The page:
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By David Nowak of the Associated Press and The Skanner Staff from Wire Reports
Published: 08 July 2010

The biggest Russia-U.S. spy swap since the Cold War has been completed, Ten defendants accused of spying for Russia have told a federal judge in New York that they are pleading guilty.  The exchange took place Friday a.m. It was brokered by Leon Panetta, director of the CIA.  The fate of the spies children has yet to be decided. Watch The Skanner News Video here.

Anna Chapman, one of the spy ring, came to the United States from Britain after marrying an unsuspecting British man. Analysts say it is common practice to place spies in a Western country before moving them to the country that will be the target of their activity.
Chapman posted glamour shots of herself on Facebook. (see the photos posted here) But it's unclear how successful the ring was at delivering secrets to Russia.
The pleas took place Thursday, hours before the defendants were to be returned to Russia. The defendants were charged with conspiracy to act as an unregistered agent of a foreign country.
An 11th man, accused of being the paymaster for the spy ring, remains a fugitive after he fled authorities in Cyprus following his release on bail.
The arrests occurred more than a week ago, capping a decade-plus investigation of people who seemed to have embedded themselves in the fabric of American life. Authorities said they were reporting what they learned in the U.S. to Russian officials.
A Russian convicted of spying for the United States was reportedly plucked from a Moscow prison and flown to Vienna.
A swap would have significant consequences for efforts between Washington and Moscow to repair ties chilled by a deepening atmosphere of suspicion.
Most, if not all, of the 10 defendants charged in New York last week were expected to enter guilty pleas in a Manhattan court that would lead to their deportation, a person familiar with the talks between defense lawyers and the government told The Associated Press. The person, who said the defendants would plead guilty to conspiring to act as an agent of a foreign government, spoke on condition of anonymity because of the sensitivity of the plea discussions.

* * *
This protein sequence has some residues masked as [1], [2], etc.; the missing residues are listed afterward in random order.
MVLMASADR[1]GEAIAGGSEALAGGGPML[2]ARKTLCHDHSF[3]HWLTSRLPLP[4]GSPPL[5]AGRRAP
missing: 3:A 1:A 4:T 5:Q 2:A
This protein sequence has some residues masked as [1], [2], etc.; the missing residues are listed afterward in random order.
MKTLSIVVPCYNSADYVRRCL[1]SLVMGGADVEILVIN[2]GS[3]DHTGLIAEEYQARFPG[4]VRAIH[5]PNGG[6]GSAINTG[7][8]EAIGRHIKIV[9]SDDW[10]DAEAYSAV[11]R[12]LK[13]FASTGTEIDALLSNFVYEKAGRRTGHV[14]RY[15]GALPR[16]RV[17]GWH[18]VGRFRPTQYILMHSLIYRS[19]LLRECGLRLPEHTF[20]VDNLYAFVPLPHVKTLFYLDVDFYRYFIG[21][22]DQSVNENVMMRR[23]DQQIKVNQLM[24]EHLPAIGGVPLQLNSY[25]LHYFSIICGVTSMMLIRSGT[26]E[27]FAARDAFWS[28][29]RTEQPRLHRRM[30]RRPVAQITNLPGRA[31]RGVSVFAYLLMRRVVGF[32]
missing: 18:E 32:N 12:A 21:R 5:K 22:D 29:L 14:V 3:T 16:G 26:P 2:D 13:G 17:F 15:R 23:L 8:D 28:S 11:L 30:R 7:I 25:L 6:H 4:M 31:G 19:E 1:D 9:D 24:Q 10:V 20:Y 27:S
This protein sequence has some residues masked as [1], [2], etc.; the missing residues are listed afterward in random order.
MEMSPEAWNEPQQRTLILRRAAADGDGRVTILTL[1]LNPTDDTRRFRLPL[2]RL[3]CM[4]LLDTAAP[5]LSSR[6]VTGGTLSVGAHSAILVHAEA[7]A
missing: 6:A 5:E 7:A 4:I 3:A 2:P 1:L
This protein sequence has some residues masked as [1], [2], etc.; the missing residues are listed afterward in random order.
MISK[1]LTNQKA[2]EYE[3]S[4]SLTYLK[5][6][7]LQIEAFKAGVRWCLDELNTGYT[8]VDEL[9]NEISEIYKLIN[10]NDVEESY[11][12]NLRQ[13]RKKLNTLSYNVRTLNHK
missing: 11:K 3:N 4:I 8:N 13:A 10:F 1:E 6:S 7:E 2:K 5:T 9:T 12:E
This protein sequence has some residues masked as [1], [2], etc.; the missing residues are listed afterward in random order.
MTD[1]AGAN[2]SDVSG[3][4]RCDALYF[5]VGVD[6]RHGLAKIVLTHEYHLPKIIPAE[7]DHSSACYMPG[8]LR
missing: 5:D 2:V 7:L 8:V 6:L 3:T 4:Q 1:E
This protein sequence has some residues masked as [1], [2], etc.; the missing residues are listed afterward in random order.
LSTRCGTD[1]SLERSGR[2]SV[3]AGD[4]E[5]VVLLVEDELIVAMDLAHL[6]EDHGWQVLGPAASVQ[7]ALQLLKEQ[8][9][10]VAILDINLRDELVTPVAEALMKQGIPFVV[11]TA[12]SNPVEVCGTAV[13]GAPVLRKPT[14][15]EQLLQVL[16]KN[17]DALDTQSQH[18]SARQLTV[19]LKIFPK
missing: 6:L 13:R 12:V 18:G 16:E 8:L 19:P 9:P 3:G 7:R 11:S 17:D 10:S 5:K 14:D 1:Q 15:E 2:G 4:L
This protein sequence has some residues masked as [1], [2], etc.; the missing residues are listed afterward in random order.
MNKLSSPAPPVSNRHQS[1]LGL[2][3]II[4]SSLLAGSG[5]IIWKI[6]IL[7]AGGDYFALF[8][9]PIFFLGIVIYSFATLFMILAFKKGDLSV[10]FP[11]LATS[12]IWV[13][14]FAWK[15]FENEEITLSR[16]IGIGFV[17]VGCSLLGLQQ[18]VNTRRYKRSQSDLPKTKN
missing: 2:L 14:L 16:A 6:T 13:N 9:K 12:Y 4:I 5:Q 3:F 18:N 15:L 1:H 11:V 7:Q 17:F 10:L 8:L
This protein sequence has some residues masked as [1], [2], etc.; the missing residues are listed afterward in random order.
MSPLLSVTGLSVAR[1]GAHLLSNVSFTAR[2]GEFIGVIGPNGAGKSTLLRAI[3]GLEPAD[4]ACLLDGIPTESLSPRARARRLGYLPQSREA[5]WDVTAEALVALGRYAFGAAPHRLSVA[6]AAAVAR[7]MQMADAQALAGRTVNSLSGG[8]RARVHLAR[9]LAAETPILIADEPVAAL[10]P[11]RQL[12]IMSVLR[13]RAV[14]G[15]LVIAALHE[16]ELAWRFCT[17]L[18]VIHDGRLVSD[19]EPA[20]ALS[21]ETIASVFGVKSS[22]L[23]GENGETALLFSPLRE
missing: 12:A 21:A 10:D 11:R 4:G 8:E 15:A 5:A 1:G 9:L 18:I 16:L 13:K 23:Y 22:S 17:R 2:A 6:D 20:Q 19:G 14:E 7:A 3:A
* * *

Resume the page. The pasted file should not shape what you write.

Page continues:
An 11th person charged in the case is a fugitive after jumping bail in Cyprus.
Lawyers for two defendants - Anna Chapman and Donald Heathfield - told the AP their clients would enter pleas to the conspiracy charge.
"It's a resolution that will put this thing behind him as quickly as we can arrange it," said Peter Krupp, Heathfield's attorney. He would not say whether the plea involves a swap.
One person familiar with the plea negotiations told The Associated Press that most of the defendants expected to be going home to Russia later Thursday. The person was not authorized to publicly discuss the matter in advance of the plea and spoke on condition of anonymity.
Igor Sutyagin, a Russian arms control analyst serving a 14-year sentenced for spying for the United States, had told his relatives he was going to be one of 11 convicted spies in Russia who would be freed in exchange for 11 people charged in the United States with being Russian agents. They said he was going to be sent to Vienna, then London.
In Moscow, his lawyer, Anna Stavitskaya, said a journalist called Igor Sutyagin's family to inform them that Sutyagin was seen walking off a plane in Vienna on Thursday. However, she told the AP she couldn't get confirmation of that claim from Russian authorities.
Russian and U.S. officials have refused to comment on any possible swap.
U.S. Attorney Preet Bharara would say Thursday only that prosecutors strive in all cases "to make sure that justice is served if consistent with the needs of national security, and the way we deal with national security is to make sure that is done in a way that is consistent with justice.